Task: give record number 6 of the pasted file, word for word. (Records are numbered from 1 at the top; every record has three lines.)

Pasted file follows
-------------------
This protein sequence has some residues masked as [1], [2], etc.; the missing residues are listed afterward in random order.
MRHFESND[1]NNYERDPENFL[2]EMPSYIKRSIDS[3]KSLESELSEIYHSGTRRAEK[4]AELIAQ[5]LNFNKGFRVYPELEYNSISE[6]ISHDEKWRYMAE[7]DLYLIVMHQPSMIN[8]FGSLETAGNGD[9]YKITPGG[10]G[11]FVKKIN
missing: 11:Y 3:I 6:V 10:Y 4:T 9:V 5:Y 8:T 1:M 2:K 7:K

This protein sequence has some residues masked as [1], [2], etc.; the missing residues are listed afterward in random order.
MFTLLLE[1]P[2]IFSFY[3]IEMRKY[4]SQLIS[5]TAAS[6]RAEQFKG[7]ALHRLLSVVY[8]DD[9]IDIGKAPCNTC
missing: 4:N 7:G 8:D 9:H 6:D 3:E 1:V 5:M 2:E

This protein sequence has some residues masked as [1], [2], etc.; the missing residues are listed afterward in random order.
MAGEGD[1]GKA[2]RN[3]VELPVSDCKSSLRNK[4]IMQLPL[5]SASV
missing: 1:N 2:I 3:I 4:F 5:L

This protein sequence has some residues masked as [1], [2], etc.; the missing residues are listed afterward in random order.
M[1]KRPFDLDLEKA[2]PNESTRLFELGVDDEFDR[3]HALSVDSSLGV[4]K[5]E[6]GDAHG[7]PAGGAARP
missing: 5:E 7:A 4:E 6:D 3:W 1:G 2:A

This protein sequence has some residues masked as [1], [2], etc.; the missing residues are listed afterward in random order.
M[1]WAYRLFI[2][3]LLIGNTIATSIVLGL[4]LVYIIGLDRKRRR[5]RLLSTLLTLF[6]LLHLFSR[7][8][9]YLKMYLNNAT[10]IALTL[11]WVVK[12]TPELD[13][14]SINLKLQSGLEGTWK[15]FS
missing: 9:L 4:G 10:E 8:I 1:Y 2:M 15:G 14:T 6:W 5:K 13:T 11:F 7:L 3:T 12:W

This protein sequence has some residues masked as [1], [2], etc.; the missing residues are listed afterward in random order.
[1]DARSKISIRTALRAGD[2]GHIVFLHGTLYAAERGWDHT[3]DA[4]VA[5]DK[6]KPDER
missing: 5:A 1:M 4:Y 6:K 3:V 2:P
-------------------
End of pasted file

This protein sequence has some residues masked as [1], [2], etc.; the missing residues are listed afterward in random order.
[1]DARSKISIRTALRAGD[2]GHIVFLHGTLYAAERGWDHT[3]DA[4]VA[5]DK[6]KPDER
missing: 5:A 1:M 4:Y 6:K 3:V 2:P